Who is responsible for Russia's failures in Ukraine?
After weeks of battlefield setbacks, criticism of Moscow's military leadership has burst into the open - heightening the sense of domestic discontent and posing a rare challenge to the Kremlin.
A growing chorus of voices across state media expressed dismay at the war's lack of progress in recent days and nationalist figures have raised the pressure after breakthroughs by Kyiv's forces in the south and east. The search for a scapegoat seems to have settled on Defense Minister Sergei Shoigu, a close associate of the man who unilaterally launched the invasion, Russian President Vladimir Putin.
No one has yet to point the finger at Putin himself, but there have been growing stabs at his defence ministry and the longtime ally who heads it, putting pressure on the Russian leader to make a decisive change before it is too late to turn things around on the battlefield.
Mark Galeotti, who leads the Russia-focused consultancy Mayak Intelligence, told NBC News that Shoigu's job is to be Putin's bulletproof vest. His main value is that he soaks up the criticism that would inevitably lead to Putin s way. In an astonishing public tirade, a deputy head of the Russian-installed regional administration sounded Moscow's talentless military leaders as he spoke about Russia's retreat in the crucial southern region of Kherson. Many people say if they were the minister of defense who allowed things to reach this state of affairs, they would shoot themselves, Kirill Stremousov said in a video posted on the Telegram messaging app, without mentioning Shoigu by name.
One of Russia's chief propagandists, Vladimir Solovyev, who has been staunchly pro-war but has recently acknowledged Russia's military struggles and warned his audience not to expect good news for a while, he also unleashed fury at Shoigu on Thursday, without naming him.
He suggested that a transfer to another job could be a way to remedy the defense ministry's failures.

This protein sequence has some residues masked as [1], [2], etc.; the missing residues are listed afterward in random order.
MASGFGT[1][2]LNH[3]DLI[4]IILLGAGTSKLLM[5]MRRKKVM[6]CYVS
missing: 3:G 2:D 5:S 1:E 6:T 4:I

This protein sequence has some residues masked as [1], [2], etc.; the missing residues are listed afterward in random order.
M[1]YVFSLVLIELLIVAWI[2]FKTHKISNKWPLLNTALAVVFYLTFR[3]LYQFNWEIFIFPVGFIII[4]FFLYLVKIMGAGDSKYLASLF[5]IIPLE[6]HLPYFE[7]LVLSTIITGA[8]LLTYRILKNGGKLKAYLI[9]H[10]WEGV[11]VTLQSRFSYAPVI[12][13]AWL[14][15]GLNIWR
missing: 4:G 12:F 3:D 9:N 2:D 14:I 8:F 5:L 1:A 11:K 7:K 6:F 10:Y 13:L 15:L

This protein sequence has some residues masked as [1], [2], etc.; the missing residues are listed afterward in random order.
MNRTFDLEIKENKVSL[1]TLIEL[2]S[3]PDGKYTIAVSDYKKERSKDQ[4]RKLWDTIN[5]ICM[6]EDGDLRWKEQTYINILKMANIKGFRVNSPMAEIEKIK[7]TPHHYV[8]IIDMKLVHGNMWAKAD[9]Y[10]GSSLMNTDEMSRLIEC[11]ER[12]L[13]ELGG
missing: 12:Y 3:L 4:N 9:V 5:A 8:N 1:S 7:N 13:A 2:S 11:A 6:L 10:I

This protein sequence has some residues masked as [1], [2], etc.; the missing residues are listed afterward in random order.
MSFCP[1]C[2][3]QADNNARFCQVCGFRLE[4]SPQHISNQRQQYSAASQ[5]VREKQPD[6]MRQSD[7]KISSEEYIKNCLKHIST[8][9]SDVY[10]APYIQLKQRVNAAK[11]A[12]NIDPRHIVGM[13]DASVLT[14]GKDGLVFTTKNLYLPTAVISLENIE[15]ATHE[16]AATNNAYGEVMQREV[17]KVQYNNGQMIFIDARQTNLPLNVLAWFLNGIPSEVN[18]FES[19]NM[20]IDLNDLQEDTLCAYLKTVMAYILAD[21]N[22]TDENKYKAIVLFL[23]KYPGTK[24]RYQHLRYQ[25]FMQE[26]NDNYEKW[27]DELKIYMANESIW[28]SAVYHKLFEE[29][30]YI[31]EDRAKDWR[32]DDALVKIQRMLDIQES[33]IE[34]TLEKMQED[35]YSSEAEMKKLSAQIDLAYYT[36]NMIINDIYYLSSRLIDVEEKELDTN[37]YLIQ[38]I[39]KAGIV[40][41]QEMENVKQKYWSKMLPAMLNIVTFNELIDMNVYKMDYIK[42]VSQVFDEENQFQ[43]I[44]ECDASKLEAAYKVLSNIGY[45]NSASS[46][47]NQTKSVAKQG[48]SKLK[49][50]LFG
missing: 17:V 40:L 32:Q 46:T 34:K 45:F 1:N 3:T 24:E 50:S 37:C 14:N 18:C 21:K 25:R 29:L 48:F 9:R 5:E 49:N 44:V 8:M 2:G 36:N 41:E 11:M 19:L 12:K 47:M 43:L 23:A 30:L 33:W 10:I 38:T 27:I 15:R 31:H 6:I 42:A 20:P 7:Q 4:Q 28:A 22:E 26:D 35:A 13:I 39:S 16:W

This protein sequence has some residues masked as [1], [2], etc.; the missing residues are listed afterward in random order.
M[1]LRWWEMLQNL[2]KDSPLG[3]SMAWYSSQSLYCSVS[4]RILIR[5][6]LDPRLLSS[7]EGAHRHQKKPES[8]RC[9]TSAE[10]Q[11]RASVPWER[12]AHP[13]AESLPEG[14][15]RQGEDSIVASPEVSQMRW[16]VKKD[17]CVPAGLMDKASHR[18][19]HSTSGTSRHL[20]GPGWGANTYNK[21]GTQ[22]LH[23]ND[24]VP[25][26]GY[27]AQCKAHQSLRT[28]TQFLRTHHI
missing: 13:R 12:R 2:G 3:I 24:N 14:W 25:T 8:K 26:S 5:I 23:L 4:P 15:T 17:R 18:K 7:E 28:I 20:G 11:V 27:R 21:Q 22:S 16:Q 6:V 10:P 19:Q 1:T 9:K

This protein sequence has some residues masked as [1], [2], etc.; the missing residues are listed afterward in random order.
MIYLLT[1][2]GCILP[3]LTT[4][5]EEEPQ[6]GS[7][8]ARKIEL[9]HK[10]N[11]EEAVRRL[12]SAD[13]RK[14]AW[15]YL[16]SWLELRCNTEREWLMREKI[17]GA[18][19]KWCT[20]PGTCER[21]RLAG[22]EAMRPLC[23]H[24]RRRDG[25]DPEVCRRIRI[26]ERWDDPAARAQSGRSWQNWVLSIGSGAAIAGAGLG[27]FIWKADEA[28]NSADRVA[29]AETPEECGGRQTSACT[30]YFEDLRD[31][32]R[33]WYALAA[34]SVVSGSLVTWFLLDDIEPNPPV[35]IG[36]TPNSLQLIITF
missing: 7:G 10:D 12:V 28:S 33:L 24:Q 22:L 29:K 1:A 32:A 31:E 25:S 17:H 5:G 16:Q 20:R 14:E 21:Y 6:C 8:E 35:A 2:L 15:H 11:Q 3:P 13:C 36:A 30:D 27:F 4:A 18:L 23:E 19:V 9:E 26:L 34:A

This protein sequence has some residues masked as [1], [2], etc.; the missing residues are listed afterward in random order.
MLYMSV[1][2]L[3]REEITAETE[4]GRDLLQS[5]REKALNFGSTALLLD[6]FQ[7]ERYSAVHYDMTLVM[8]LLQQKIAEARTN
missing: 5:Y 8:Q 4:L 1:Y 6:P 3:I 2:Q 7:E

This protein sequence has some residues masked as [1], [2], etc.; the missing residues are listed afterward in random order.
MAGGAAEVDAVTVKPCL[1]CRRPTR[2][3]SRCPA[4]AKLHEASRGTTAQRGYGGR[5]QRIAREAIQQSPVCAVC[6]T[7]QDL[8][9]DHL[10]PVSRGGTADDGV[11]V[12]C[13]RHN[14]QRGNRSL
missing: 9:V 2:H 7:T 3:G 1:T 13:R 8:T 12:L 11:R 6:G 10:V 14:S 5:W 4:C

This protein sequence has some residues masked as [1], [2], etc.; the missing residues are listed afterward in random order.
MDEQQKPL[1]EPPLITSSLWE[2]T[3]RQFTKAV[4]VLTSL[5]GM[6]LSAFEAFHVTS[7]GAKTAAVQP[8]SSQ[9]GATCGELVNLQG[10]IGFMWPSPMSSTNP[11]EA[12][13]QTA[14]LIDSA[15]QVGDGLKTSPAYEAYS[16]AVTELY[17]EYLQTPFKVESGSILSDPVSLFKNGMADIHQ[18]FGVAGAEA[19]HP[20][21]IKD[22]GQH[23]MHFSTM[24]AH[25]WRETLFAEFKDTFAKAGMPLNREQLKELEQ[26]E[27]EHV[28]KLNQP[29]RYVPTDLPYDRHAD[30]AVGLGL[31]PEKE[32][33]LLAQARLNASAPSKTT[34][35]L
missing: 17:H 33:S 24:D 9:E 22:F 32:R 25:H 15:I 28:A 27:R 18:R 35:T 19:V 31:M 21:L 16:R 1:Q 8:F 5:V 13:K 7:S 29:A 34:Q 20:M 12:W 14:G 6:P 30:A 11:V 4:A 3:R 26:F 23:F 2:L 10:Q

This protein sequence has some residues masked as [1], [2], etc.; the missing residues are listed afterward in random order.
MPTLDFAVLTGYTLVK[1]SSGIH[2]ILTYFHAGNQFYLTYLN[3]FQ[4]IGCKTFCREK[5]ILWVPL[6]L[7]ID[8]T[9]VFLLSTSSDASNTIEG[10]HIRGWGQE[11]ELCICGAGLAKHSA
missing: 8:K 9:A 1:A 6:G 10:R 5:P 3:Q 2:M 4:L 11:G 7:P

In 2012, Shoigu, 67, had served as minister of emergency situations, often dispatched to deal with natural disasters and security emergencies, earning public approval.
While not a career soldier, he is one of Putin's closest allies and has a reputation as the Russian leader's loyal adjutant. He has been pictured alongside the Russian president on hunting and fishing trips to Siberia, showcasing the closeness of their friendship.
He has kept a low profile since Putin invaded Ukraine, largely out of the public eye and prompted rumors of a fallout between the two.
As Russian forces plunge further into retreat in Ukraine, Shoigu's leadership and ministry are being criticized for downplaying the situation on the front lines.
The chair of the Russian parliament's defense committee, Andrey Kartapolov, said this week that it was time to stop lying and accusing the ministry of covering up bad news from Ukraine.
The ministry has been in the spotlight for how it handled Putin's partial mobilization, with widespread reports that those who are not fit for service are being called up and newly enlisted soldiers are facing inadequate conditions, training and equipment.
Such public rebukes of the country's leadership are extremely rare in Putin's Russia, where dissent is not allowed, especially against those aligned with the Kremlin.
There are signs that some of the criticism may boil down to tensions within Russia's ruling elite.